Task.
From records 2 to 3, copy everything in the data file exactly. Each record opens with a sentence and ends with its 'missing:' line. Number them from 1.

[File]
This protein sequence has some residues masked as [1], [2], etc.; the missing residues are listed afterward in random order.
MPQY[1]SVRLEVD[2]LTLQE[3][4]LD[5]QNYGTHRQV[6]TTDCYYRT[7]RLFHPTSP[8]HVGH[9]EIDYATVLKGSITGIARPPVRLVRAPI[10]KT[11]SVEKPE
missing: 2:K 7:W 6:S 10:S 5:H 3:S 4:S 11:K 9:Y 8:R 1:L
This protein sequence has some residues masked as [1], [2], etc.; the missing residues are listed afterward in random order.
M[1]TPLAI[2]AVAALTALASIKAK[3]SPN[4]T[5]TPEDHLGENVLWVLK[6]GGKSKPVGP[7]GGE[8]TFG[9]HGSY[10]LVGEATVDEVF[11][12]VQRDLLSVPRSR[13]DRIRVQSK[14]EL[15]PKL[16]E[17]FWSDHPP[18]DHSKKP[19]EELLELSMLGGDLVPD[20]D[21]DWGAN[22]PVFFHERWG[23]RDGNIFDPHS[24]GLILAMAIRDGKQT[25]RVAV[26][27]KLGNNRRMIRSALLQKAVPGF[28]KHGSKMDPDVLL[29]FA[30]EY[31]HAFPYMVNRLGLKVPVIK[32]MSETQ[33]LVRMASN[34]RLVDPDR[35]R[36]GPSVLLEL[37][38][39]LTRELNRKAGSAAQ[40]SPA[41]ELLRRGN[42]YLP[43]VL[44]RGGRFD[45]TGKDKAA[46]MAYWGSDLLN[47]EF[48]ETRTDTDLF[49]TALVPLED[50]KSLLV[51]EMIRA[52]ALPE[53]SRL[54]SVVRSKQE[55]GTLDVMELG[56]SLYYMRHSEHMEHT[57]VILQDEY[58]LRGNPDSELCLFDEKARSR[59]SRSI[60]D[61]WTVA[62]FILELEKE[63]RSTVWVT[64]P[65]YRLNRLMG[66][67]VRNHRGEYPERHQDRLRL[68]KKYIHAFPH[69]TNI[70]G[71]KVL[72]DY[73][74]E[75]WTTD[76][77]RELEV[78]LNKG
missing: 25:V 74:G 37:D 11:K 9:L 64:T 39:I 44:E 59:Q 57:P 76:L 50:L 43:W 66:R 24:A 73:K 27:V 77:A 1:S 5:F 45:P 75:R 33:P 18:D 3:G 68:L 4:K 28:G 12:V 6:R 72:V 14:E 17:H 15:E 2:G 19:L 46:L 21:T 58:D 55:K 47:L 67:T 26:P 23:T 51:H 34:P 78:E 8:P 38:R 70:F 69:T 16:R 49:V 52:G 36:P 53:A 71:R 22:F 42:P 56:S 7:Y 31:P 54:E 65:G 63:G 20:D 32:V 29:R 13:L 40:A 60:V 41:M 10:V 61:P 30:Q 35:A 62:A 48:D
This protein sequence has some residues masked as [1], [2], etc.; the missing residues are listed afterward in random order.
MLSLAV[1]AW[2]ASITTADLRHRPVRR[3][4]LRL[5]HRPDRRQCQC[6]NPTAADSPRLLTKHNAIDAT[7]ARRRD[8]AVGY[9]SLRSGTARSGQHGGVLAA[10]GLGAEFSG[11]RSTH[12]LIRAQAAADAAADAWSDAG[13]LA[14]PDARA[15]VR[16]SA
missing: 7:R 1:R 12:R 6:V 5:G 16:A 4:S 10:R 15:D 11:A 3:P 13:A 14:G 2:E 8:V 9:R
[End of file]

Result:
This protein sequence has some residues masked as [1], [2], etc.; the missing residues are listed afterward in random order.
M[1]TPLAI[2]AVAALTALASIKAK[3]SPN[4]T[5]TPEDHLGENVLWVLK[6]GGKSKPVGP[7]GGE[8]TFG[9]HGSY[10]LVGEATVDEVF[11][12]VQRDLLSVPRSR[13]DRIRVQSK[14]EL[15]PKL[16]E[17]FWSDHPP[18]DHSKKP[19]EELLELSMLGGDLVPD[20]D[21]DWGAN[22]PVFFHERWG[23]RDGNIFDPHS[24]GLILAMAIRDGKQT[25]RVAV[26][27]KLGNNRRMIRSALLQKAVPGF[28]KHGSKMDPDVLL[29]FA[30]EY[31]HAFPYMVNRLGLKVPVIK[32]MSETQ[33]LVRMASN[34]RLVDPDR[35]R[36]GPSVLLEL[37][38][39]LTRELNRKAGSAAQ[40]SPA[41]ELLRRGN[42]YLP[43]VL[44]RGGRFD[45]TGKDKAA[46]MAYWGSDLLN[47]EF[48]ETRTDTDLF[49]TALVPLED[50]KSLLV[51]EMIRA[52]ALPE[53]SRL[54]SVVRSKQE[55]GTLDVMELG[56]SLYYMRHSEHMEHT[57]VILQDEY[58]LRGNPDSELCLFDEKARSR[59]SRSI[60]D[61]WTVA[62]FILELEKE[63]RSTVWVT[64]P[65]YRLNRLMG[66][67]VRNHRGEYPERHQDRLRL[68]KKYIHAFPH[69]TNI[70]G[71]KVL[72]DY[73][74]E[75]WTTD[76][77]RELEV[78]LNKG
missing: 25:V 74:G 37:D 11:K 9:L 64:T 39:I 44:E 59:Q 57:P 76:L 50:L 43:W 66:R 24:A 73:K 27:V 77:A 1:S 5:F 45:P 75:R 33:P 18:D 3:G 68:L 4:K 28:G 12:V 6:R 72:V 14:E 17:H 15:E 2:G 19:L 46:L 21:T 58:D 55:K 47:L 67:T 26:P 23:T 51:H 34:P 78:E 8:P 38:R 70:F 69:T 16:R 49:V 52:G 36:P 53:A 71:R 22:F 42:P 56:S 7:Y 31:P 54:E 65:G 63:G 20:D 32:V 29:R 13:L 40:A 60:V 41:M 10:V 61:P 30:Q 35:A 62:A 48:D
This protein sequence has some residues masked as [1], [2], etc.; the missing residues are listed afterward in random order.
MLSLAV[1]AW[2]ASITTADLRHRPVRR[3][4]LRL[5]HRPDRRQCQC[6]NPTAADSPRLLTKHNAIDAT[7]ARRRD[8]AVGY[9]SLRSGTARSGQHGGVLAA[10]GLGAEFSG[11]RSTH[12]LIRAQAAADAAADAWSDAG[13]LA[14]PDARA[15]VR[16]SA
missing: 7:R 1:R 12:R 6:V 5:G 16:A 4:S 10:R 15:D 11:A 3:P 13:A 14:G 2:E 8:V 9:R